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Bible Commentaries
1 Thessalonians 1

Concordant Commentary of the New TestamentConcordant NT Commentary

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Verses 1-10


2 This is the pattern pastoral epistle. Paul's deep concern leads him to constant prayer for them, for he knows their need and has been torn from them before it was possible for him to teach them much.

3 It is most significant to find in the opening strain of this, Paul's earliest epistle, that abiding trinity, faith, expectation and love, which have continued the leading characteristics of his ministry and which alone remain throughout this economy ( 1Co_13:13 ). Expectation is expounded in these Promise Epistles. Faith is fully set forth in the Preparatory Epistles, especially Romans. Love overflows in the Perfection Epistles. When all the "gifts" vanished, these remained. It is the character not the quantity of work that counts with God. Apart from faith it is impossible to please Him. Let us avoid all efforts which are not firmly founded on faith. Even toil and weariness depend on their motive to meet His approbation. Love alone can give value to our toil. Expectation, not the indefinite, uncertain desire which "hope" suggests, but an assured and confident prospect of their Lord's return, gave these young believers their endurance in the midst of persecution.

4 Paul might well question the reality of the work done in Thessalonica. In a few weeks' time a great multitude heard and believed. There was danger that the enthusiasm of the moment had carried many into their company who were never the subjects of God's grace. But as Paul reflects upon the vision which sent him there ( Act_16:9 ) and the mighty power of the preaching, and their subsequent service and sufferings, he is convinced that God has chosen them. At this very time God assures him that He had many people in Corinth ( Act_18:10 ).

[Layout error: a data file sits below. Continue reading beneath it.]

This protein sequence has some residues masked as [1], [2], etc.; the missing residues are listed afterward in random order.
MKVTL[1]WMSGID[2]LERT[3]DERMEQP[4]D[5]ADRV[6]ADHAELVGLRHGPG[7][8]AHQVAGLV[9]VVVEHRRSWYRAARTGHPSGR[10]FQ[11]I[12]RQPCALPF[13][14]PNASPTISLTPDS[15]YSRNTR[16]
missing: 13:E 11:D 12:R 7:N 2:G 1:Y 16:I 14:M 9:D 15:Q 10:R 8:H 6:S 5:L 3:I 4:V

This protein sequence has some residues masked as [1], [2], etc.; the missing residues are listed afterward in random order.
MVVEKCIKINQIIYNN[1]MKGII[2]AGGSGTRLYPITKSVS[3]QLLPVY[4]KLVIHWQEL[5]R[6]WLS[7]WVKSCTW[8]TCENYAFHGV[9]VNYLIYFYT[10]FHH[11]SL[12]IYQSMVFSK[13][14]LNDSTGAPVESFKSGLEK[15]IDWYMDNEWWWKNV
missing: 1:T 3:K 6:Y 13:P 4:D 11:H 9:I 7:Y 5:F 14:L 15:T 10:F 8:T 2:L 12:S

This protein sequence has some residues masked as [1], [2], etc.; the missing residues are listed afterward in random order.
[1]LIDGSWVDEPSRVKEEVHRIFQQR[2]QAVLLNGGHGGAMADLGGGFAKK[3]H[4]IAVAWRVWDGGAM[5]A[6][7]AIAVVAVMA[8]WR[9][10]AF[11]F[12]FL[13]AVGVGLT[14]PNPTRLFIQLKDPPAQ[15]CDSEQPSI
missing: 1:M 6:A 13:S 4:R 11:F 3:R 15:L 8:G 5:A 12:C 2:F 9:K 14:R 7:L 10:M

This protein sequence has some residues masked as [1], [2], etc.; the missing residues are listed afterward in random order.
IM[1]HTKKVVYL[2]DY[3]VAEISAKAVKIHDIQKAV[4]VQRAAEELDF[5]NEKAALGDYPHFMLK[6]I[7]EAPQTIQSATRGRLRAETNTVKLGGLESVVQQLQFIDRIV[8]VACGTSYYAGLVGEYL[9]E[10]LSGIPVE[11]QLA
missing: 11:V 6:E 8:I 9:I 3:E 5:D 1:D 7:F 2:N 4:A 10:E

6 What fervor, what zeal, was shown by this ecclesia! Only a few months before they bowed down to idols. Now, in the face of a furious persecution, they fearlessly proclaim Christ. They have no thought of confining themselves to their own city or even their own province. This was indeed a model even at that time, and how much more so now! Every member was a missionary. Their conduct forced the very enemies of Paul to bear testimony to the reality of his work amongst them ( Act_17:6 ).

10 Waiting has no English equivalent. It is used in the papyri of those who were required to settle their debts without waiting the full term. The secret of Paul's Thessalonian evangelism is twofold. He did not seek to turn them from their idols. That was incidental. He turned them to God. God and His grace provide the impelling power. In doing this they must needs turn their back on the idols they had worshiped. But more than this, he put before them a vital expectation. It was not a dead Christ he proclaimed to them. Nor did he stop with the resurrection. He engaged their hearts with the ascended Son of God, Whom they might expect to leave His place in heaven in order to receive them to Himself.


4 There is an overwhelming temptation to please men, in evangelistic work. The marvelous success of Paul's short ministry in Thessalonica arose from his determination to please God at any cost.

5 The apostle, in discussing his own motives and methods, gives us an ideal by which to test all such efforts. Flattery is barred out. Avarice is denounced. He himself did not even get a living for his labor, for the Philippians sent him aid even in Thessalonica ( Php_4:16 ). How many are willing to work for such wages today? As an apostle he deserved the highest honors, and could have demanded them, but he preferred to get no glory from men. His personal presence was weak and his oratory despicable (so said the Corinthians, 2Co_10:10 ), but his love was great, his tenderness was touching, his toil and labor, to avoid being a burden to them, were more eloquent than words, and his conduct above reproach.

Bibliographical Information
"Commentary on 1 Thessalonians 1". Concordant Commentary of the New Testament. https://www.studylight.org/commentaries/eng/aek/1-thessalonians-1.html. 1968.
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